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JUAB COUNTY — It was just three months ago that a man and a woman allegedly gunned down two Utah County Sheriff’s deputies, killing Sgt. Cory Wride and critically injuring Deputy Greg Sherwood. They then led officers on a chase through Utah and Juab counties.
In the midst of all the chaos, there was another victim.
Carjacked for trying to help
On the afternoon of Jan. 30, Chetney Williams and her 4-year-old daughter unknowingly came upon the dangerous scene in Nephi.
“She was waving her arms for me to stop,” Williams said, referring to the girl she would later learn to be Meagan Grunwald, one of the suspects in Sgt. Wride’s murder.
Williams said she stopped to help the 17-year-old, who jumped in the passenger seat while wanted fugitive Jose Garcia-Juaregui ran to the driver’s side door, waving a gun.
“He was waving it at me to get out of the car, and he kept telling me, 'Get out! Get out!'” Williams said. “When he came to the car he was just so angry, so mad. When I saw the gun I really thought that he was going to shoot us and that I wouldn’t be able to get my baby.”
Williams will never forget the moment when Garcia pointed a gun at her chest, the moment she rushed to pull her daughter from the backseat, and the moment she fell to the side of the road and realized what could have been.
“If he would have shot me in front of her, or if he would have took off with her,” said Williams. “it all just hit me all at once and I went into shock.”
Williams was safe, the threat was gone and the furthest thing from her mind was her SUV, which was now at the center of a high-speed chase. Garcia was eventually shot and killed by police.
No state aid for this victim of crime
While Williams is grateful to be alive, she no longer has reliable transportation. Her SUV is being held as evidence in the ongoing murder investigation.
While she did have insurance on the vehicle, the money she received was barely enough to pay off a loan she had just taken out for a new engine.
It’s a major problem when you live in rural Utah, are eight months pregnant and 60 miles from your doctor.
“I’ve been in and out of the emergency room,” Williams said. “My blood pressure has been crazy ever since it happened, and being pregnant has not been easy.”
At first, it looked like a replacement car could be on the way. Williams said she was approached by a Juab County victims’ advocate and told about the Utah Office for Victims of Crime (UOVC). The office helps with personal finances for victims who have suffered financial loss, physical injuries and emotional trauma as a result of a violent crime.
But after applying for aid, Williams said she began hearing a lot of “no’s.”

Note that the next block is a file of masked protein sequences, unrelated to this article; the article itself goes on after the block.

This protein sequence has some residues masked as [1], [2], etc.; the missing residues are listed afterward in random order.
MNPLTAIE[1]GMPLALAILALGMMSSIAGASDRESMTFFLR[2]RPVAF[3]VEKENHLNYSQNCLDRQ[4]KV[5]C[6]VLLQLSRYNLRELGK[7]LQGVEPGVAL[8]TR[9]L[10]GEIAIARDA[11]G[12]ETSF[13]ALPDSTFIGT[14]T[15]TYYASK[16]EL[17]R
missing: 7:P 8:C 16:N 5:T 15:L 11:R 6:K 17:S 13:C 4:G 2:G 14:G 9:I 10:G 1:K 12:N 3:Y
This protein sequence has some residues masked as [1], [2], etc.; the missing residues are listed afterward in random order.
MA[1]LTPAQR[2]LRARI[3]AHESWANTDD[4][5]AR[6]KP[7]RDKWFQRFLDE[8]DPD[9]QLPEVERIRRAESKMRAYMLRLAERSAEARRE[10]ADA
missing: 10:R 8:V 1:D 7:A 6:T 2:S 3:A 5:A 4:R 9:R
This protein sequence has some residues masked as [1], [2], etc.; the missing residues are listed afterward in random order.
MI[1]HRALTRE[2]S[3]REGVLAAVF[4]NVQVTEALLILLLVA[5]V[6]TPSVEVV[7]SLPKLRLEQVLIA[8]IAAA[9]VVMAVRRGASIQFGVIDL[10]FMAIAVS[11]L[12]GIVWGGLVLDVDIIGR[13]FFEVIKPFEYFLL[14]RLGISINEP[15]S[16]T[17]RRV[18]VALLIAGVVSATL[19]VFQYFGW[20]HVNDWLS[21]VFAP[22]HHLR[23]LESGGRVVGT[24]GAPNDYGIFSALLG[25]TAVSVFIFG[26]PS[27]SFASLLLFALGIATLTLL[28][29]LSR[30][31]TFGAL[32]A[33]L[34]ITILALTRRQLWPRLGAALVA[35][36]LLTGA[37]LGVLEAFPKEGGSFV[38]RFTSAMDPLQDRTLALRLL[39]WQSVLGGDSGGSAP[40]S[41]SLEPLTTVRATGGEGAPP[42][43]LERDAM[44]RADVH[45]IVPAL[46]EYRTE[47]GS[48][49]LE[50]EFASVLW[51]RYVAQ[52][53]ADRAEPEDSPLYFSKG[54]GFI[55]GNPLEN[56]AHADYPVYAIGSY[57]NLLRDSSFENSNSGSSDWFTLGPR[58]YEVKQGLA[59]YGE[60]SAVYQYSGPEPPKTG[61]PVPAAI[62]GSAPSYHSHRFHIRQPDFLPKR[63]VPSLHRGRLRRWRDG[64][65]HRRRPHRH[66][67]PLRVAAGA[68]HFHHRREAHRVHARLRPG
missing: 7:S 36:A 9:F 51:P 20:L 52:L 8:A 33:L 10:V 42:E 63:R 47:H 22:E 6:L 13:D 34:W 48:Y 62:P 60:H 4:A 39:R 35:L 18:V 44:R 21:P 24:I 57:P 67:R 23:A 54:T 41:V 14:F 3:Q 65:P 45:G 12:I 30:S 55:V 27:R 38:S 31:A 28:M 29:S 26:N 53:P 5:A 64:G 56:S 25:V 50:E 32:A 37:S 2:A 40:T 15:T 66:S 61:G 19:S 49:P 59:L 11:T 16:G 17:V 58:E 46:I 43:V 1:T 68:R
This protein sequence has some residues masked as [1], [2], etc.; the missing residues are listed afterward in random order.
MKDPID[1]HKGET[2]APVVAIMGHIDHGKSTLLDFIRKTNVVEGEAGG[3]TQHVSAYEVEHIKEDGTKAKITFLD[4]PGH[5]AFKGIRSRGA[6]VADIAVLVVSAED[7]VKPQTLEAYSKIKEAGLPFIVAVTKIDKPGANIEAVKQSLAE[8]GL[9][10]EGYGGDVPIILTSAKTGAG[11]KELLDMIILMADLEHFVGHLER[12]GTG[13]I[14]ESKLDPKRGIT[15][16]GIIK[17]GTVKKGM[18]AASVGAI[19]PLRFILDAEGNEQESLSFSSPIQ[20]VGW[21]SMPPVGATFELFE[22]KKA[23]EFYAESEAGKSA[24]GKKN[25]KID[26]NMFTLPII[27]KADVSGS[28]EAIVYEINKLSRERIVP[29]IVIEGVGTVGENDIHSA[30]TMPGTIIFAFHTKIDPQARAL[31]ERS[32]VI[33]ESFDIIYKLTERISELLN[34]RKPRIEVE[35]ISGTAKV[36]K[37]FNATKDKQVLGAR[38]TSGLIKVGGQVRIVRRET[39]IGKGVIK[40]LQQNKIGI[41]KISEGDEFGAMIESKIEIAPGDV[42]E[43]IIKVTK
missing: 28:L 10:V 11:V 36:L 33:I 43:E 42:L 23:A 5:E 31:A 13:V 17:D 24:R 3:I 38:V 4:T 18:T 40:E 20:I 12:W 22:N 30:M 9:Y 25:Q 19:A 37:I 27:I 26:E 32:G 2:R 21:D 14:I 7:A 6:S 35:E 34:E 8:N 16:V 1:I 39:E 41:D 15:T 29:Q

UOVC director Gary Scheller says this year alone the state agency will likely dish out $8 million to more than 5,000 violent crime victims.
That’s a lot of people getting a lot of help for things like medical expenses, lost wages and counseling. But when it comes to personal property, the UOVC will not pay for the replacement unless it’s essential to the health and safety of a victim’s recovery.
Replacement cars, no matter the price, are not on that list.
“It’s probably dicing words, but the real intent of this program is to help the person recover mind and body,” Scheller said.
KSL Investigators looked into what qualifies as "essential to the health and safety of a crime victim."
Watching it drive away, it didn't matter. But then trying to recover and move forward, you can't.
In 2013, the office paid out $42,000 for things like locks and windows, prosthetics and phones, home security systems, a wrist band, a shower head, a mattress, media wires, a mailbox and denture cream. A cheap, used car has never made the list.
“I just need something dependable to survive,” said Williams.
If you ask this pregnant mother of a 4-year-old how essential her SUV was to the health and safety of her family, she believes living without it has proven her point.
“Watching it drive away, it didn’t matter,” said Williams. “But then trying to recover and move forward, you can’t.”
Even though the Office for Victims of Crime was not able to help Williams into a car, it did pay her about $350 towards lost wages, travel and a new phone.
Fortunately, an anonymous donor heard about Williams’ situation, and donated a reliable vehicle to help her and her family.
“I’m just so grateful to be alive and to be able to see my daughter safe,” said Williams, “and to have somebody come forward and give like this."